Re:Waiting for MS to underbid (1)

Zontar The Mindless (9002) | more than 2 years ago | (#37885020)

Microsoft ... also rely on the low-priced OEM versions.

I don't know what universe you live in, but in this one, the Windows 7 Pro OEM DVD that I bought about 3 weeks ago was not by any stretch of the imagination "cheap".

Re:Waiting for MS to underbid (1)

DarwinSurvivor (1752106) | more than 2 years ago | (#37885042)

Because YOU paid for it. Had the manufacturer or distributor paid for it, they'd have paid about $15/install.

Re:Waiting for MS to underbid (2)

udippel (562132) | more than 2 years ago | (#37885102)

I'm not a lawyer and not aware of the country you live in.
But you should know that you didn't even pay for a full-licence version. OEM could mean - at least if you ask Microsoft - that you are not allowed to run it on a PC of your choice; or transfer it to another PC once the current one is dead (what I do not hope for yours to happen). OEM-s are limited for the PC on which they are installed, and sold for this specific purpose: to be used by an Original Equipment Manufacturer at the production / assembly of that computer.
A full license (which may be expensive without any stretch of imagination) allows the transfer to a subsequent machine once the software has been removed from the first one; as long as it is installed (and subsequently used) on only one PC at a time. Read the EULA coming with your merchandise if in doubt.

In the country where I reside, you can buy OEM-licenses for the simple reason that people like me - cursing the fact that there is no way to buy a machine without Microsoft-Bloatware - have licenses with OEM-numbers on the shelf, of which we never even bothered to remove the shrink-wrap. I for one usually throw in a Knoppix or other *nix Live-CD and fdisk the whole lot. So the OEM-license numbers that I was forced to obtain with some of my boxes have never been used or activated.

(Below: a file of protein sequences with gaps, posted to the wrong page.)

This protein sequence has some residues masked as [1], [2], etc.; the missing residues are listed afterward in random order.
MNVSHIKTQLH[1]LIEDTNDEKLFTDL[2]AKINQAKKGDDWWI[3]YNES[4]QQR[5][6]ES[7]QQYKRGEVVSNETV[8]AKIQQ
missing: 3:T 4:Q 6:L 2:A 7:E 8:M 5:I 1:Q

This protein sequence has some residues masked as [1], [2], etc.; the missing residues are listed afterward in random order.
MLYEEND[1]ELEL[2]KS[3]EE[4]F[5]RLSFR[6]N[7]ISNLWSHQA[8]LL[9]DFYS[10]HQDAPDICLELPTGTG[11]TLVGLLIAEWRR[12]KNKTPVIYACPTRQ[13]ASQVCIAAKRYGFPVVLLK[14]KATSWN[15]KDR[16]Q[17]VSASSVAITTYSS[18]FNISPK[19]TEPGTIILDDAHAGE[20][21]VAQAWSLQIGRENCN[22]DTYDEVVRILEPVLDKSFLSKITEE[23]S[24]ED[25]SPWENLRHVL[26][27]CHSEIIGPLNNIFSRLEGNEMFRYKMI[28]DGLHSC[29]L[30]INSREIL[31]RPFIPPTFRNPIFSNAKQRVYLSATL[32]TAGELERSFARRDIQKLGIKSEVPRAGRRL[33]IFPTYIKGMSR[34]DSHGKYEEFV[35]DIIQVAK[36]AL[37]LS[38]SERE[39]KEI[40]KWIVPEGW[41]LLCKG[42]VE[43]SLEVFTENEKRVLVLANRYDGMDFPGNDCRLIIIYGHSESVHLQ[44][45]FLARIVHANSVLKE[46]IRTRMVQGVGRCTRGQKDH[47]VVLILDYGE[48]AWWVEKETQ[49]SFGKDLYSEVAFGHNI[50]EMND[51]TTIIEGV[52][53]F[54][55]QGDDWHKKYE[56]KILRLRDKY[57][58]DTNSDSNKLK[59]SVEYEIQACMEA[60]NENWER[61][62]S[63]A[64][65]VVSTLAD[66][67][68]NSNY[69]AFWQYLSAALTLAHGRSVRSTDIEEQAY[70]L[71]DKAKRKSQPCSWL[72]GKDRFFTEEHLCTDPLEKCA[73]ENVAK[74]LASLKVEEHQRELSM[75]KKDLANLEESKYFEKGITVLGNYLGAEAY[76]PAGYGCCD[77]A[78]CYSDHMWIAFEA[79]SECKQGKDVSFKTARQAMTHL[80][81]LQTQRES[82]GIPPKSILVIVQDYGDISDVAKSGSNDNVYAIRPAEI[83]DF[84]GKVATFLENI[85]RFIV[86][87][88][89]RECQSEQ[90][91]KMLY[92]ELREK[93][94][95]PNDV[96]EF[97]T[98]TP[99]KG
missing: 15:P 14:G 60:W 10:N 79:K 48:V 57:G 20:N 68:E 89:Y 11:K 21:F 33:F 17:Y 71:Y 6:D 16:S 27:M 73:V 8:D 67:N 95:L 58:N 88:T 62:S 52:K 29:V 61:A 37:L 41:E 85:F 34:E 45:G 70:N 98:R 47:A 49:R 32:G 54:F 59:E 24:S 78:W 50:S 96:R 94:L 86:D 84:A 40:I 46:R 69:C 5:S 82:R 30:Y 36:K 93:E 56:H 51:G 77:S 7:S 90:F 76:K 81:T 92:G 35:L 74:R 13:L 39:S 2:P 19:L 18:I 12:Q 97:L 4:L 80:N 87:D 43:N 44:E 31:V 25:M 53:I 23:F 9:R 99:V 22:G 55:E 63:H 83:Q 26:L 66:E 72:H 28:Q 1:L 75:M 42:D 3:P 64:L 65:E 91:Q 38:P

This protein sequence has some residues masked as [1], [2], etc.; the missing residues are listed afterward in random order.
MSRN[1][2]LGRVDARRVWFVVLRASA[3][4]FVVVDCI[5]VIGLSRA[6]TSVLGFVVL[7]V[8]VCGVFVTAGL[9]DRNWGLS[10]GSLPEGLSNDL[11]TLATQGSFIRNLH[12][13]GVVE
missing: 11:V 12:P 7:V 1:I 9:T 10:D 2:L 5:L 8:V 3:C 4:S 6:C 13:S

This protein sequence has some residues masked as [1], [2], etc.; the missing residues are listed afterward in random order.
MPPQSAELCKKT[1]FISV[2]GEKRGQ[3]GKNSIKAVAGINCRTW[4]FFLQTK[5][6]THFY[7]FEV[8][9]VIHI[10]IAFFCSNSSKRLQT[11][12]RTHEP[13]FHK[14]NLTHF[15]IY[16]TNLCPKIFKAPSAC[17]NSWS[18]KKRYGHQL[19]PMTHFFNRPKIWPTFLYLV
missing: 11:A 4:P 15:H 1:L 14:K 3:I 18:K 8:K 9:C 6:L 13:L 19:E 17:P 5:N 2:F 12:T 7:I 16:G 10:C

I don't know if this is still valid, but there was a time, once upon a time at least, when others could activate their boxes with such OEM-license-numbers, irrespective of the actual PC, as long as it was activated (and used) uniquely.

Re:Waiting for MS to underbid (2)

Aviation Pete (252403) | more than 2 years ago | (#37884632)

We've seen this over and over again. Microsoft will just offer to give the software for free. They know that it's not in their best interest for it to become general knowledge how functional open-source alternative have become.

Did you notice that the issue is the hardware cost which is inherent with those updates? If they do not want to spend on the hardware upgrades, Linux will be hard to beat.

Re:Waiting for MS to underbid (4, Insightful)

Zemran (3101) | more than 2 years ago | (#37884656)

It is not about the functionality. Most people use MS because it is all they know. They do not know and are not familiar with the alternatives. My mother went to university and studied art after she retired, and if you visit any of her uni friends, young and old, they now use Macs because they got used to them. If all the schools in one country switch to Linux, in few years all the universities will be full of people that are used to Linux and then, soon all the companies will be full of people that prefer Linux. It will be the OS that they are familiar with.